Presented in Marrakesh, the 2020 Cruise show by Maria Grazia Chiuri pays fervent homage to the richness of traditional Moroccan cultures as well as to Dior’s heritage and savoir-faire. For Christian Dior, incorporating Morocco into his designs is a poetic, open and free geography that began with a chromatic homage. The pureness of white, that “usual colour of light” as Isaac Newton put it – to lessen the sun’s impact – predominates in the Maroc ensemble, a dress and coat in white tulle embroidered in silver, from 1951. The year was not insignificant. It signalled the birth of a collaboration between the Maison Joste in Casablanca and Christian Dior. A unique experiment that would see styles sporting, until the 1970s, the dual label “Christian Dior – Joste – Exclusivité au Maroc” because they were made in Casablanca, after Christian Dior patterns designed in Paris.
Casablanca was also the name given to a day dress from 1954 on which the whiteness of the Surah silk contrasted with a constellation of small black squares. Perhaps it was worn by Lucky, Dior’s star fit model, during one of the many fashion shows in which she represented the House in Morocco? For several years, in fact, Lucky, “the ambassadress of elegance”, according to Christian Dior’s expression, would return wearing the House’s collections and thus contribute to this shared foundation, this steadfast bond between Dior and Morocco. This affinity would continue in 2004, at the Marrakesh International Film Festival, where several looks were unveiled at the prestigious Mamounia palace hotel.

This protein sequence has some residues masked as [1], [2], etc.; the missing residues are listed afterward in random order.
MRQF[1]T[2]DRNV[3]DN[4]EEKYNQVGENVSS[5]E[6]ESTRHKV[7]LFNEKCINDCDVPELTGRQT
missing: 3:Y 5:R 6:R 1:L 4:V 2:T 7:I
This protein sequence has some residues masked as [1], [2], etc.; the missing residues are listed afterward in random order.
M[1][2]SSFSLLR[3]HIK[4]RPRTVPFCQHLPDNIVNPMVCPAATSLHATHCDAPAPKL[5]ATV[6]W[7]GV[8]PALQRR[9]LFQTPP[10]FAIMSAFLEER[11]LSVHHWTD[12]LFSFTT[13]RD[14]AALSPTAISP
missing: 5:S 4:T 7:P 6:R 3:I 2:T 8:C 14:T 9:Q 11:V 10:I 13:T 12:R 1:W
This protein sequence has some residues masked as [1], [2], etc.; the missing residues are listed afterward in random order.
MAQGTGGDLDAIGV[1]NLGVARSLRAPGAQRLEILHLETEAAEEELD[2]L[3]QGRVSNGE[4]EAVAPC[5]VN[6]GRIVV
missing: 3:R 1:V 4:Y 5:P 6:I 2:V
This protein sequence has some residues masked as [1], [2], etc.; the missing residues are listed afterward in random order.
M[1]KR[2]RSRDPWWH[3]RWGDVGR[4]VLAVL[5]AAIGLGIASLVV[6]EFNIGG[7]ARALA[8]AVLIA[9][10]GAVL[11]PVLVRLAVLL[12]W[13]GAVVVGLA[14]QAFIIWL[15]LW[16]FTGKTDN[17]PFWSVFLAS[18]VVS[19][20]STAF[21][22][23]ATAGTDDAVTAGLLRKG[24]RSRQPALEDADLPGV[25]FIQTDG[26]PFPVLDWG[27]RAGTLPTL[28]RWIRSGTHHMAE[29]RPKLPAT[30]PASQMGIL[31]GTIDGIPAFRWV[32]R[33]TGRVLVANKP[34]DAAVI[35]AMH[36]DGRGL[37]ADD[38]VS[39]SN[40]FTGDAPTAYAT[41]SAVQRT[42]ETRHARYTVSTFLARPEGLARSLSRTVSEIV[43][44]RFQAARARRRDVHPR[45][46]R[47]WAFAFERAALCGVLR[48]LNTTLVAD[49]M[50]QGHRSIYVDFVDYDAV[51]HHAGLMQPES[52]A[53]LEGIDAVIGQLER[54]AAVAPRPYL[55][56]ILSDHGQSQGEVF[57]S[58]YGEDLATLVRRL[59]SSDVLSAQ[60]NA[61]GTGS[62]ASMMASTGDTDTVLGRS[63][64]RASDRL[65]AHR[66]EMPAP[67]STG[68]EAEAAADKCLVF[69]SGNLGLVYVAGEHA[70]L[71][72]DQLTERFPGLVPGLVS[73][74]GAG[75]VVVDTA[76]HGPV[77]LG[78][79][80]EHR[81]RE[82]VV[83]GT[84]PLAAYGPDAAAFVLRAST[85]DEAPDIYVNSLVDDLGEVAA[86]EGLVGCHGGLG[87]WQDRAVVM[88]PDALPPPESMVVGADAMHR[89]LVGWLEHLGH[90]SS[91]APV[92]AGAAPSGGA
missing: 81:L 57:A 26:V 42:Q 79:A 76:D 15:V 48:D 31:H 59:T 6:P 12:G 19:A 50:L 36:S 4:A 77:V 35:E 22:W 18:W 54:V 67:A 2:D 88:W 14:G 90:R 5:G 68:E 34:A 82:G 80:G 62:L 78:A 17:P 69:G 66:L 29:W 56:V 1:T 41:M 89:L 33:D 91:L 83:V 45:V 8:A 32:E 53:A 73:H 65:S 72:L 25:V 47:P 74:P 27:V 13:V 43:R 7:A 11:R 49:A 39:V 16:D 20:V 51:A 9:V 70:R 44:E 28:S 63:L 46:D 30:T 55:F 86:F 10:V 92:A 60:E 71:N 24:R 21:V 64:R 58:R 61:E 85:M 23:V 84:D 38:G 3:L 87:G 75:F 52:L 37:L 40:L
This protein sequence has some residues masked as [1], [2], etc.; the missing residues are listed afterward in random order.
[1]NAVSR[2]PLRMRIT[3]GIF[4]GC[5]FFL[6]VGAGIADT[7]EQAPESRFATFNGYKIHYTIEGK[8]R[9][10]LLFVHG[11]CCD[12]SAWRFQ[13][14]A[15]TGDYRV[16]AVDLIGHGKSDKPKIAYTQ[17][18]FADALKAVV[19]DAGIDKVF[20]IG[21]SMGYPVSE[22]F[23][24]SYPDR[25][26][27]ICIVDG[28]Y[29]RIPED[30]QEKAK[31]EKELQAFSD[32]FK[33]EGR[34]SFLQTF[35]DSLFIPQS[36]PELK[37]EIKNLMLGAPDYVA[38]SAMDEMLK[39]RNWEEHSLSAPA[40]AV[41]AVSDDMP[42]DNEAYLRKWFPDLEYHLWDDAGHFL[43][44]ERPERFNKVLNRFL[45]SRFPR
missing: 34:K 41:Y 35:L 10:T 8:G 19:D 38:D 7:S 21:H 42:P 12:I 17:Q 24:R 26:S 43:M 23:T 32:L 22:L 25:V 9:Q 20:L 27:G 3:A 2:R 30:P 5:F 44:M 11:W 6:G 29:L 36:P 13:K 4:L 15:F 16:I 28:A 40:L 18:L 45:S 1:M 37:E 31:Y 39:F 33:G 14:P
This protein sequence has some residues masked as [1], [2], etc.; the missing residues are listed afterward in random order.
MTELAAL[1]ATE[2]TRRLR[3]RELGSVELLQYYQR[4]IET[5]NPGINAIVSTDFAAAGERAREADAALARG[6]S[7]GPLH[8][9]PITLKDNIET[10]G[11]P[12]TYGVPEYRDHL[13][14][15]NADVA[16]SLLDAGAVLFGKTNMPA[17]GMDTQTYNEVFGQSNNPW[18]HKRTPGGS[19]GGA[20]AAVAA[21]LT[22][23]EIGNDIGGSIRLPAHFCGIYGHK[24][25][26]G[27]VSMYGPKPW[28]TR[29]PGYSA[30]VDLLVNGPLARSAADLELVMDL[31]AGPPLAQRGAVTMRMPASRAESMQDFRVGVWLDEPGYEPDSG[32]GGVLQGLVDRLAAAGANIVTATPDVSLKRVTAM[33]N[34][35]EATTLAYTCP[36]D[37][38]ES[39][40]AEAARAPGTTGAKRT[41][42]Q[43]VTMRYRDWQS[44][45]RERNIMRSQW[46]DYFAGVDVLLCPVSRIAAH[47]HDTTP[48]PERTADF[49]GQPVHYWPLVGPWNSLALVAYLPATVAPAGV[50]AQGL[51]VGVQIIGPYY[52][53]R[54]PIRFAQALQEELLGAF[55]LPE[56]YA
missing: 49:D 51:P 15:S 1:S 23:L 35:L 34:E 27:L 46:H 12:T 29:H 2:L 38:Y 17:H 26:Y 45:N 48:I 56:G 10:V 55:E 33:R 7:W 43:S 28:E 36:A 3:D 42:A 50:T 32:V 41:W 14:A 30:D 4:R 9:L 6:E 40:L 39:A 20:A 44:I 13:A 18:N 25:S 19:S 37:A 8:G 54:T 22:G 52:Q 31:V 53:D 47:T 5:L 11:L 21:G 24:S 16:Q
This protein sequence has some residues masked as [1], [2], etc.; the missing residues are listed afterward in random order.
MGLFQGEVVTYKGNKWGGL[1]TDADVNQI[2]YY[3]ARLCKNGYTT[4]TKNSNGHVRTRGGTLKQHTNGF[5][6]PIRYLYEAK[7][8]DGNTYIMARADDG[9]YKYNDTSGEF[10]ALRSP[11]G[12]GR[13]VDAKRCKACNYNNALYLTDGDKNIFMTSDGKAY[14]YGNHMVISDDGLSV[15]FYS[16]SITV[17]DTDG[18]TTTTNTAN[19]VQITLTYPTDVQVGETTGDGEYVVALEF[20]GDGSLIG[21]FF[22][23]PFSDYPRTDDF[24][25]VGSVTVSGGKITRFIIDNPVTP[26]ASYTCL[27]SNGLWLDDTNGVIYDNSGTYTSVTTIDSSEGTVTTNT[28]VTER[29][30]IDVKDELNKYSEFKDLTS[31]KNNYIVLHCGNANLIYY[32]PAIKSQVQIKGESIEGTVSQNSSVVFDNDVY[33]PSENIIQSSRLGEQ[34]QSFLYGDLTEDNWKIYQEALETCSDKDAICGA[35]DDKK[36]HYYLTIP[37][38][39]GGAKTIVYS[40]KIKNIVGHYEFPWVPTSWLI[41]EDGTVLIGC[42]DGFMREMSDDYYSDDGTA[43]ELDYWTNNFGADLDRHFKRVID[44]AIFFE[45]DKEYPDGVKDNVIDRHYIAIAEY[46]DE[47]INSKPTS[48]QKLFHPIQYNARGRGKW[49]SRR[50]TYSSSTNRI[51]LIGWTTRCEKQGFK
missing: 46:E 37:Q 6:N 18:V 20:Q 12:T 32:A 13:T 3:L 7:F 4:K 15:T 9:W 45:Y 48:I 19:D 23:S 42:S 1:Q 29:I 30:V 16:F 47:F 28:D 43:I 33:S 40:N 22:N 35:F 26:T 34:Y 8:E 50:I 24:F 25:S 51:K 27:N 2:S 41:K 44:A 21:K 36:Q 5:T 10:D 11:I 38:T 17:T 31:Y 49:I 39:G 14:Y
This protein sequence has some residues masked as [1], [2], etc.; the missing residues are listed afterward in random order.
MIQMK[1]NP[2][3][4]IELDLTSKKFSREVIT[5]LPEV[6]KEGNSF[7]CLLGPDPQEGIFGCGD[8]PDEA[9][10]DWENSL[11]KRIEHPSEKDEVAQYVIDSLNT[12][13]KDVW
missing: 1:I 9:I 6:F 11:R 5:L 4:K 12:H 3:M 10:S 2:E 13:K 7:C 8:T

In successive collections, the artistic directors who succeeded Christian Dior continued to recount this inspiring friendship, each in his or her own way: Gianfranco Ferré, with his ivory silk pantsuit called Rendez-vous à Casablanca, and John Galliano, through tulle bodysuits embroidered like henna tattoos. And, of course, we know the inexhaustible source of inspiration that North Africa, and Morocco in particular, would provide for Yves Saint Laurent, who became Christian Dior’s assistant in June 1955. The young couturier, who hailed from Oran, Algeria, in 1960 designed for Dior a look called Marrakech, a coat in ivory wool. A prescient creation, exceptionally exhibited for this 2020 Cruise collection alongside other designs by Yves Saint Laurent for Dior.
In presenting her collection in Marrakesh and in incorporating the richness and transmission of an ancestral savoir-faire incarnated by the association Sumano, Maria Grazia Chiuri takes her place in this fascinating history of reciprocal interplays of light between Dior and the African continent, in all its plurality.